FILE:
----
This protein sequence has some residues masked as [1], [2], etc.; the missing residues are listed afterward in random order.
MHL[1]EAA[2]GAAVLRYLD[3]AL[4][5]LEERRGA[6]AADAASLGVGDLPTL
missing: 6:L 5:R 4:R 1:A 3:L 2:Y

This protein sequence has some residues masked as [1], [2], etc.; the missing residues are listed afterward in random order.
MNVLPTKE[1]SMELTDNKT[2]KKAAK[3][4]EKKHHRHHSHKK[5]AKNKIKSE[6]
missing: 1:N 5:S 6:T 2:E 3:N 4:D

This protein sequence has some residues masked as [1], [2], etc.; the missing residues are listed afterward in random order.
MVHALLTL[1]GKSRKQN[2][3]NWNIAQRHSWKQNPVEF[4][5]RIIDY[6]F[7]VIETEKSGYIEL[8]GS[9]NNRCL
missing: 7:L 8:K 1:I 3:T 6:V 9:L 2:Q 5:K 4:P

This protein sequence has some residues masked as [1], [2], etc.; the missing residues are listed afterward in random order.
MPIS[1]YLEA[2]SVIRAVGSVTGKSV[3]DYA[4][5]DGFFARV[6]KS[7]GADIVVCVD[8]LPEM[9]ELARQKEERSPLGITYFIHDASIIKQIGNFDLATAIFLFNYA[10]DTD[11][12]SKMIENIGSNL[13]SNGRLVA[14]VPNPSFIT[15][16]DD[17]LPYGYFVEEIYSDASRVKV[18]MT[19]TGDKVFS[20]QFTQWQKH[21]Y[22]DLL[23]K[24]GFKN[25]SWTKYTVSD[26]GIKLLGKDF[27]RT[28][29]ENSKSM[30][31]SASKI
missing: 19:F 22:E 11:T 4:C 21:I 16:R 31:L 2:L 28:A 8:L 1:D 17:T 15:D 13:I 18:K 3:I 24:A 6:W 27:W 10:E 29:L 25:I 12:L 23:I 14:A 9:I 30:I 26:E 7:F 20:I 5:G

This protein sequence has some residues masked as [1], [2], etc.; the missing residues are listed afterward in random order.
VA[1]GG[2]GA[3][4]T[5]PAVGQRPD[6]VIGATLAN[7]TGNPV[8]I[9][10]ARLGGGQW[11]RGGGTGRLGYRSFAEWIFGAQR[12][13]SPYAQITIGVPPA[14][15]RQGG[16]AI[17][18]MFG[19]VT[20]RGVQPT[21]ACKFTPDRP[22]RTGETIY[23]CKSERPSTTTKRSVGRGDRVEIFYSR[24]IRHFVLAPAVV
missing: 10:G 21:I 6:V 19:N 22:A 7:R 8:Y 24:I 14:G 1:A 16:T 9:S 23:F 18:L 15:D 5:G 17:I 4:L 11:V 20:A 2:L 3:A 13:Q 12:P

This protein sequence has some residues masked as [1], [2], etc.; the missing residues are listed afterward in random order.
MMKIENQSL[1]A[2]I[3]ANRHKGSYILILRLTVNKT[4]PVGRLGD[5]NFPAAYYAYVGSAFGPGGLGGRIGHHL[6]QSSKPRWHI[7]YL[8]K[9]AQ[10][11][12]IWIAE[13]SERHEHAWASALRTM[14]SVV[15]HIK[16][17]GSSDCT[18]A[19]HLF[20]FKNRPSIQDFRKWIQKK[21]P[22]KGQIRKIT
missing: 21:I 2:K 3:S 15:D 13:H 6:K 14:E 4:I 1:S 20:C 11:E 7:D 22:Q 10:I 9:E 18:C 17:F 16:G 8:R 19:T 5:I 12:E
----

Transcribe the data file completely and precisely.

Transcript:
This protein sequence has some residues masked as [1], [2], etc.; the missing residues are listed afterward in random order.
MHL[1]EAA[2]GAAVLRYLD[3]AL[4][5]LEERRGA[6]AADAASLGVGDLPTL
missing: 6:L 5:R 4:R 1:A 3:L 2:Y

This protein sequence has some residues masked as [1], [2], etc.; the missing residues are listed afterward in random order.
MNVLPTKE[1]SMELTDNKT[2]KKAAK[3][4]EKKHHRHHSHKK[5]AKNKIKSE[6]
missing: 1:N 5:S 6:T 2:E 3:N 4:D

This protein sequence has some residues masked as [1], [2], etc.; the missing residues are listed afterward in random order.
MVHALLTL[1]GKSRKQN[2][3]NWNIAQRHSWKQNPVEF[4][5]RIIDY[6]F[7]VIETEKSGYIEL[8]GS[9]NNRCL
missing: 7:L 8:K 1:I 3:T 6:V 9:L 2:Q 5:K 4:P

This protein sequence has some residues masked as [1], [2], etc.; the missing residues are listed afterward in random order.
MPIS[1]YLEA[2]SVIRAVGSVTGKSV[3]DYA[4][5]DGFFARV[6]KS[7]GADIVVCVD[8]LPEM[9]ELARQKEERSPLGITYFIHDASIIKQIGNFDLATAIFLFNYA[10]DTD[11][12]SKMIENIGSNL[13]SNGRLVA[14]VPNPSFIT[15][16]DD[17]LPYGYFVEEIYSDASRVKV[18]MT[19]TGDKVFS[20]QFTQWQKH[21]Y[22]DLL[23]K[24]GFKN[25]SWTKYTVSD[26]GIKLLGKDF[27]RT[28][29]ENSKSM[30][31]SASKI
missing: 19:F 22:E 11:T 4:C 21:I 16:R 31:L 2:L 28:A 8:L 1:D 17:T 15:D 13:I 18:K 3:I 24:A 6:W 27:W 10:E 29:L 25:I 12:L 23:I 14:A 9:I 30:I 26:E 7:F 20:I 5:G

This protein sequence has some residues masked as [1], [2], etc.; the missing residues are listed afterward in random order.
VA[1]GG[2]GA[3][4]T[5]PAVGQRPD[6]VIGATLAN[7]TGNPV[8]I[9][10]ARLGGGQW[11]RGGGTGRLGYRSFAEWIFGAQR[12][13]SPYAQITIGVPPA[14][15]RQGG[16]AI[17][18]MFG[19]VT[20]RGVQPT[21]ACKFTPDRP[22]RTGETIY[23]CKSERPSTTTKRSVGRGDRVEIFYSR[24]IRHFVLAPAVV
missing: 10:G 21:I 6:V 19:N 22:A 7:R 8:Y 24:I 14:G 1:A 16:T 9:S 23:F 18:L 15:D 5:G 17:I 4:L 11:V 20:A 2:L 3:A 13:Q 12:P

This protein sequence has some residues masked as [1], [2], etc.; the missing residues are listed afterward in random order.
MMKIENQSL[1]A[2]I[3]ANRHKGSYILILRLTVNKT[4]PVGRLGD[5]NFPAAYYAYVGSAFGPGGLGGRIGHHL[6]QSSKPRWHI[7]YL[8]K[9]AQ[10][11][12]IWIAE[13]SERHEHAWASALRTM[14]SVV[15]HIK[16][17]GSSDCT[18]A[19]HLF[20]FKNRPSIQDFRKWIQKK[21]P[22]KGQIRKIT
missing: 21:I 2:K 3:S 15:D 13:H 6:K 14:E 4:I 1:S 20:C 11:E 7:D 22:Q 10:I 9:E 18:C 17:F 16:G 8:R 19:T 5:I 12:E